Riyadh, KSA 9 December 2012 Cluttons, the real estate specialist which has enjoyed a dedicated Middle Eastern presence since 1976, today releases the findings of its first Middle East Private Capital Survey. This report set out to examine investor sentiment within the Arabian Gulf region, specifically intra regional investor sentiment, attitude and behaviour of high net worth individuals (HNWI) in Abu Dhabi, Dubai, Manama, Muscat and Riyadh. The report found that Dubai remains the most attractive destination to private investors within the GCC region, with Riyadh and Doha emerging as strong secondary and tertiary target locations, respectively.
Despite Eurozone uncertainty dragging down the performance of the broader global economy, the Middle East is the only global region to have recorded positive growth in total HNWI wealth from 2010 to date. This corresponds with IMF predictions of an average GDP growth of 3.4% across the Gulf Cooperation Council next year and expectations for Gulf States to outperform major western economies. It is therefore unsurprising that the number of HNWI looking to invest regionally is 60% higher than in 2011, and that 80% of those surveyed are very likely to make an investment in the region during 2013.
Dubai emerged as the top investment target for both investors from the UAE and those from all other cities surveyed, with 80% of HNWI very likely to make an investment in Dubai during 2013. Within Dubai itself, HNWI interests are split across several sectors: residential (40%), hotel and leisure (40%) and retail and malls (20%). Typical budgets for Abu Dhabi’s HNWI seeking residential assets in Dubai range from AED 50 million to AED 80 million, with multi-storey G+8 to G+12 tenanted residential buildings which contain some mixed-use and good covenants, topping wish lists.
Aside from Dubai, Saudi Arabia’s residential market (20%) and Doha’s office (7.5%), hotel and leisure sectors (7.5%) remain high on the lists of Abu Dhabi’s HNWI. For investors based in the Bahraini capital, Riyadh’s residential market (15%) and Doha’s residential, office and hotel and leisure sectors (5% each) are also of high importance. For HNWI from Muscat industrial assets in Riyadh (20%) and Doha’s hotel and leisure sector (15%) come second to Dubai.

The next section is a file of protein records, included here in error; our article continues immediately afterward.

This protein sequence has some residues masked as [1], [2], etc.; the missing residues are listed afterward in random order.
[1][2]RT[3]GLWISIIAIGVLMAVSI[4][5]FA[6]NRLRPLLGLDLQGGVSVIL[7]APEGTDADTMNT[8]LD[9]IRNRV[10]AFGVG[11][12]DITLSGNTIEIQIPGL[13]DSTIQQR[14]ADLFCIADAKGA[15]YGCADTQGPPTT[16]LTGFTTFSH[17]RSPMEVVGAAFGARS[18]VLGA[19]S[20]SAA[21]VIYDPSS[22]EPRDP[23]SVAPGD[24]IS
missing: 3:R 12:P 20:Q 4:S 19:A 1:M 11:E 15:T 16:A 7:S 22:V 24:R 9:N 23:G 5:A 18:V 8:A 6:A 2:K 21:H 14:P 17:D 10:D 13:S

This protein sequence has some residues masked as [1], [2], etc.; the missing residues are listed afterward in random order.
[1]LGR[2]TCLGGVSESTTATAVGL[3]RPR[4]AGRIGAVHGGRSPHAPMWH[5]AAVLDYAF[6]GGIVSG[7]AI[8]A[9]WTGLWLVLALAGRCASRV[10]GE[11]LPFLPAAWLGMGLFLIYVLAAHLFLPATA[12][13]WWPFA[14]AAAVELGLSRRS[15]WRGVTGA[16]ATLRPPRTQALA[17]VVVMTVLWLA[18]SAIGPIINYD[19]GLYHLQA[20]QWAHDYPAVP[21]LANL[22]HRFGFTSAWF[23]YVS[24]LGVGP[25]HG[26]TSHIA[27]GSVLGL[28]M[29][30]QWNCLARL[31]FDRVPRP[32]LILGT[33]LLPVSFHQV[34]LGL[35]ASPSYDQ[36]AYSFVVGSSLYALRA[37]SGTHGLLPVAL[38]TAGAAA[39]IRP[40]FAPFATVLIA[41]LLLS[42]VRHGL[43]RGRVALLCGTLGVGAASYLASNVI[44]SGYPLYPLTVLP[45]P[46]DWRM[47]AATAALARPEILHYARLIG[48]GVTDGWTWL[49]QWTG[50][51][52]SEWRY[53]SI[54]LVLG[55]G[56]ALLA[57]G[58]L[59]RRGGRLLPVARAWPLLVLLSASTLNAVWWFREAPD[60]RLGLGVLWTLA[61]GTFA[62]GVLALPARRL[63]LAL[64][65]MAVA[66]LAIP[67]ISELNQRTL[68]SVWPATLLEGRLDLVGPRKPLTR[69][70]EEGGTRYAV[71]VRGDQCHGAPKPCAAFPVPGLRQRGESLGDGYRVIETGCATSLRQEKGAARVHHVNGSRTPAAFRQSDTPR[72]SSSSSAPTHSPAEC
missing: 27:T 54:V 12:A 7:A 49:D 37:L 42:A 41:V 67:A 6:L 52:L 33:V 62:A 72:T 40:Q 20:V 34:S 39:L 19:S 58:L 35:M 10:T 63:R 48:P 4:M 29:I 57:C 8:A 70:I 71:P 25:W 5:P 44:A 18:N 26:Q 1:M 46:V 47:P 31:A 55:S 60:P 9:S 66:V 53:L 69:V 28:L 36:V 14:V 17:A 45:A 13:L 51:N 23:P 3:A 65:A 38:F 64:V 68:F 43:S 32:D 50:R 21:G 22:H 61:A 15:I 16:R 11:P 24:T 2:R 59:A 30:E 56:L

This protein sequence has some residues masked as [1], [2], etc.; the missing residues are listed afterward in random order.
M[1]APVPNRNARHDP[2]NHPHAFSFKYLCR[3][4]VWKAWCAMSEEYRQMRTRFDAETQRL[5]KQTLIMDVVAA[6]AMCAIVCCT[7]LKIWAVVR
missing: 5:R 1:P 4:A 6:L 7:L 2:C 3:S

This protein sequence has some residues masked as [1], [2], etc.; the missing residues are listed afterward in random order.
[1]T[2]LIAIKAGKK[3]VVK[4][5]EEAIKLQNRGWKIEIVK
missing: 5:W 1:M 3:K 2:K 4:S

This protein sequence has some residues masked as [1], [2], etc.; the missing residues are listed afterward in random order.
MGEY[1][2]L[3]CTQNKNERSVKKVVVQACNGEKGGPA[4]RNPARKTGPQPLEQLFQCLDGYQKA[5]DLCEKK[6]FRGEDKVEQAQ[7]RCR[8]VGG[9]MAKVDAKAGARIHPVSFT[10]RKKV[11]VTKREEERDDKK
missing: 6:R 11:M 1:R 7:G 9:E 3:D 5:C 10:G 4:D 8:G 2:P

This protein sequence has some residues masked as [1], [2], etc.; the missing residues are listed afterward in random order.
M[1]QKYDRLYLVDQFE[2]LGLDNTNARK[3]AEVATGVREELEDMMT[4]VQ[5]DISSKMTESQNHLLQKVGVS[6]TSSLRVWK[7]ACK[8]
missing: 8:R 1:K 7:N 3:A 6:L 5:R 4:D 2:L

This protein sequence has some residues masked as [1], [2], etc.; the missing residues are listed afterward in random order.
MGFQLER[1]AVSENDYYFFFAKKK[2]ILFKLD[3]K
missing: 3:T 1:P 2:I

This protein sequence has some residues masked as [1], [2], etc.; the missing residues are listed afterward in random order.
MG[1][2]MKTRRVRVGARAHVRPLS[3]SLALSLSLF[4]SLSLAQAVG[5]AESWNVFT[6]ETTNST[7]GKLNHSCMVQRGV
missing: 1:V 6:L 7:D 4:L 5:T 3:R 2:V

After Dubai, the Kingdom of Saudi Arabia emerged as the next most desirable investment destination for the region’s HNWI, with those in Abu Dhabi (20%) and Manama (15%) stating that residential property in Riyadh was high up on their target lists, while the Saudi capital’s industrial assets topped Muscat’s HNWI interests (20%). 60% of Riyadh-based investors identified Dubai’s residential, office and hotel and leisure sectors as sought after asset classes.
The abolition of all restrictions on foreign property ownership in May 2012 has helped to propel Istanbul on to the radars of the region’s HNWI, with 60% of those surveyed naming the Turkish capital as an emerging destination of high interest. Doha, which was awarded the right to host FIFA’s World Cup 2022, is also experiencing an upturn in investor interest as the country plans to undertake up to US$150 bn of infrastructure development over the next 10 years in the run up to the event. Specifically, the Qatari capital’s residential and hotel and leisure sectors are of particular interest for the region’s HNWI according to the survey.
Ian Gladwin, CEO at Cluttons, notes: “Dubai’s improved attractiveness, as a result of the regional geopolitical tensions, coupled with the emirate’s economic recovery has in effect created a ‘perfect storm’, which Dubai is benefitting from tremendously.”
He adds: “It is clear that real estate assets continue to take precedence when it comes to regional investment activity. That said, given the ever changing economic climate, coupled with the long lasting effects of the ‘great recession’, a clear strategy focussed on building diverse asset portfolios within the Middle East is beginning to emerge, with the region’s stock markets, alternative investment funds and gold helping to balance out investors’ portfolios.”